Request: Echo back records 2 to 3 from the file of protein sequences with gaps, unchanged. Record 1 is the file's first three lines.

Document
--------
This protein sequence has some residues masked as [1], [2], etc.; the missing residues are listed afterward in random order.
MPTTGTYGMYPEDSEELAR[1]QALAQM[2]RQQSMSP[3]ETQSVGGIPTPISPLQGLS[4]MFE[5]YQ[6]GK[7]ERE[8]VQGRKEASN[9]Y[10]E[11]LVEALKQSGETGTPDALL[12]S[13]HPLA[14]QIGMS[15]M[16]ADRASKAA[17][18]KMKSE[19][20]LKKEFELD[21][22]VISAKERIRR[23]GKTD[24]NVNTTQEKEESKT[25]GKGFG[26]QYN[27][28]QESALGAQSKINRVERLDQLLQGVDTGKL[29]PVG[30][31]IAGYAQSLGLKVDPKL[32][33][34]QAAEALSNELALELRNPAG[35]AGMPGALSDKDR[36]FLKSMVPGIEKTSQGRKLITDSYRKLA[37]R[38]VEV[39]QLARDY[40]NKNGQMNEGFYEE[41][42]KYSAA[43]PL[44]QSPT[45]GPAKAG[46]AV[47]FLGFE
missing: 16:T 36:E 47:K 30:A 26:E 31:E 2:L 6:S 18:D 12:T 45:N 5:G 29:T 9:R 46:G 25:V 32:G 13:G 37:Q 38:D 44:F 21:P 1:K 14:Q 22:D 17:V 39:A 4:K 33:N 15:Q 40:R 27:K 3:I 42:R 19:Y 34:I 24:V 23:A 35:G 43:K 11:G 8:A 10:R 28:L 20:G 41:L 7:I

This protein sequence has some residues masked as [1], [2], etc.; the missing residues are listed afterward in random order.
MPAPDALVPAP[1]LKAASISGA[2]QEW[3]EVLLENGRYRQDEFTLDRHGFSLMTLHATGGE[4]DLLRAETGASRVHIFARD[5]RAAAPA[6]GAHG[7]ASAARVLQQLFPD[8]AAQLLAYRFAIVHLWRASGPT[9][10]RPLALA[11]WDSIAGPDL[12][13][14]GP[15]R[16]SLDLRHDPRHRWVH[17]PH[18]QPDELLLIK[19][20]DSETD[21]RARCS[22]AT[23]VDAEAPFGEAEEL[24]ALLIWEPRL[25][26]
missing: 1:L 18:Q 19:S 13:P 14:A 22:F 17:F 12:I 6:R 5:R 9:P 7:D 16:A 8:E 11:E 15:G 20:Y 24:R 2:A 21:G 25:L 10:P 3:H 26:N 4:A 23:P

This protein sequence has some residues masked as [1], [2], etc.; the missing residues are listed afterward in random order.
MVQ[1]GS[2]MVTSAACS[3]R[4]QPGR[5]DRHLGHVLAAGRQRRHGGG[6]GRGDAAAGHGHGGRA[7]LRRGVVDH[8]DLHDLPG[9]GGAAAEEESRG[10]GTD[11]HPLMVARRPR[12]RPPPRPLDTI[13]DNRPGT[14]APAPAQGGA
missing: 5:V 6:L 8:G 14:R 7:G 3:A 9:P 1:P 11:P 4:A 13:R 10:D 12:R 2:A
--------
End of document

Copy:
This protein sequence has some residues masked as [1], [2], etc.; the missing residues are listed afterward in random order.
MPAPDALVPAP[1]LKAASISGA[2]QEW[3]EVLLENGRYRQDEFTLDRHGFSLMTLHATGGE[4]DLLRAETGASRVHIFARD[5]RAAAPA[6]GAHG[7]ASAARVLQQLFPD[8]AAQLLAYRFAIVHLWRASGPT[9][10]RPLALA[11]WDSIAGPDL[12][13][14]GP[15]R[16]SLDLRHDPRHRWVH[17]PH[18]QPDELLLIK[19][20]DSETD[21]RARCS[22]AT[23]VDAEAPFGEAEEL[24]ALLIWEPRL[25][26]
missing: 1:L 18:Q 19:S 13:P 14:A 22:F 17:F 12:I 6:R 5:R 9:P 7:D 16:A 8:E 11:E 15:G 20:Y 24:R 2:A 21:G 25:L 10:P 3:H 26:N 4:A 23:P

This protein sequence has some residues masked as [1], [2], etc.; the missing residues are listed afterward in random order.
MVQ[1]GS[2]MVTSAACS[3]R[4]QPGR[5]DRHLGHVLAAGRQRRHGGG[6]GRGDAAAGHGHGGRA[7]LRRGVVDH[8]DLHDLPG[9]GGAAAEEESRG[10]GTD[11]HPLMVARRPR[12]RPPPRPLDTI[13]DNRPGT[14]APAPAQGGA
missing: 5:V 6:L 8:G 14:R 7:G 3:A 9:P 1:P 11:P 4:A 13:R 10:D 12:R 2:A